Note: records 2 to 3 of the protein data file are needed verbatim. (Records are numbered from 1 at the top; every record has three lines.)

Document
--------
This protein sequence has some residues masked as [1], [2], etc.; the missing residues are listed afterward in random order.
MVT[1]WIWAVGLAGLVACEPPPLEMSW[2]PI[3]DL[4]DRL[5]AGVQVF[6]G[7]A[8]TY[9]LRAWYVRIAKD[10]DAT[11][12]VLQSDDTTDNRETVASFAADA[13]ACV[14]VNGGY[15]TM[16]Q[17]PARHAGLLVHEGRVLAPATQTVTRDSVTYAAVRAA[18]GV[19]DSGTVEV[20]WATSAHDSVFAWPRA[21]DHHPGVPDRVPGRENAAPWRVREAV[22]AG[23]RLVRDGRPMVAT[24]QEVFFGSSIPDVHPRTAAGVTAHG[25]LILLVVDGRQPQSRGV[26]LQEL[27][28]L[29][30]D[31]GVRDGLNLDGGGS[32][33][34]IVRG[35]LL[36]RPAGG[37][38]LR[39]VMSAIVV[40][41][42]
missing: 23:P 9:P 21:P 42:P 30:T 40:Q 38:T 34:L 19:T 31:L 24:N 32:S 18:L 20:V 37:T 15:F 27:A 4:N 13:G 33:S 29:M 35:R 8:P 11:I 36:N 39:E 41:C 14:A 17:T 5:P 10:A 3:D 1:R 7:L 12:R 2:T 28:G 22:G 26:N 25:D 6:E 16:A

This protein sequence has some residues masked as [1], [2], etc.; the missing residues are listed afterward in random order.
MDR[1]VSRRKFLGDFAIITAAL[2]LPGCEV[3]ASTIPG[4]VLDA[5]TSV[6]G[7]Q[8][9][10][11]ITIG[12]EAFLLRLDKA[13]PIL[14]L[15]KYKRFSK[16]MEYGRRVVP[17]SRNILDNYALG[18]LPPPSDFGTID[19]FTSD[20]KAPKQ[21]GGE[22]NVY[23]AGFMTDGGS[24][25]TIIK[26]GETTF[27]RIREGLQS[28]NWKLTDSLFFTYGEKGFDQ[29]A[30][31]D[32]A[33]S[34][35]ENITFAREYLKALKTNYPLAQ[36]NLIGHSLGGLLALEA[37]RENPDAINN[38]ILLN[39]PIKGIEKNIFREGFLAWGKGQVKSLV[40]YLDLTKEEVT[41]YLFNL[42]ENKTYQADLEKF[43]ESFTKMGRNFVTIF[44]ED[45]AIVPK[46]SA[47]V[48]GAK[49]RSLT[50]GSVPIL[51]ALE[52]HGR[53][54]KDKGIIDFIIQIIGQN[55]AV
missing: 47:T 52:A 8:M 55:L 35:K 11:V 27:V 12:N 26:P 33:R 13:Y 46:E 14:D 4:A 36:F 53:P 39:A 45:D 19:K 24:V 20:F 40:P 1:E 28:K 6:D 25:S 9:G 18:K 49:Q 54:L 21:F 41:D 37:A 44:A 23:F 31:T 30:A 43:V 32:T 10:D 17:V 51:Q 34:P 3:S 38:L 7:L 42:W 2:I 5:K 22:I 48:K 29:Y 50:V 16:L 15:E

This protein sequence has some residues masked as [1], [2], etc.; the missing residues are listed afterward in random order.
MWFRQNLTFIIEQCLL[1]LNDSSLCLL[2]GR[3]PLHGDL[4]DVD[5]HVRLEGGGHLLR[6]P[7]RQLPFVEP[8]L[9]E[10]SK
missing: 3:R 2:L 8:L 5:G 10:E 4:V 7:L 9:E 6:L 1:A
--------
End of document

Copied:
This protein sequence has some residues masked as [1], [2], etc.; the missing residues are listed afterward in random order.
MDR[1]VSRRKFLGDFAIITAAL[2]LPGCEV[3]ASTIPG[4]VLDA[5]TSV[6]G[7]Q[8][9][10][11]ITIG[12]EAFLLRLDKA[13]PIL[14]L[15]KYKRFSK[16]MEYGRRVVP[17]SRNILDNYALG[18]LPPPSDFGTID[19]FTSD[20]KAPKQ[21]GGE[22]NVY[23]AGFMTDGGS[24][25]TIIK[26]GETTF[27]RIREGLQS[28]NWKLTDSLFFTYGEKGFDQ[29]A[30][31]D[32]A[33]S[34][35]ENITFAREYLKALKTNYPLAQ[36]NLIGHSLGGLLALEA[37]RENPDAINN[38]ILLN[39]PIKGIEKNIFREGFLAWGKGQVKSLV[40]YLDLTKEEVT[41]YLFNL[42]ENKTYQADLEKF[43]ESFTKMGRNFVTIF[44]ED[45]AIVPK[46]SA[47]V[48]GAK[49]RSLT[50]GSVPIL[51]ALE[52]HGR[53][54]KDKGIIDFIIQIIGQN[55]AV
missing: 47:T 52:A 8:M 55:L 35:K 11:V 27:V 12:N 26:P 33:R 13:Y 46:E 14:D 4:A 36:F 53:P 39:A 45:D 19:K 24:V 20:F 40:P 1:E 28:K 6:D 25:S 9:G 18:K 49:Q 54:L 21:F 41:D 37:A 44:A 23:F 31:T 30:A 43:V 32:T 10:D 17:V 51:Q 34:P 3:S 38:L 7:L 42:W 2:I 5:K 22:I 48:K 29:Y 50:V 16:L 15:E

This protein sequence has some residues masked as [1], [2], etc.; the missing residues are listed afterward in random order.
MWFRQNLTFIIEQCLL[1]LNDSSLCLL[2]GR[3]PLHGDL[4]DVD[5]HVRLEGGGHLLR[6]P[7]RQLPFVEP[8]L[9]E[10]SK
missing: 3:R 2:L 8:L 5:G 10:E 4:V 7:L 9:E 6:L 1:A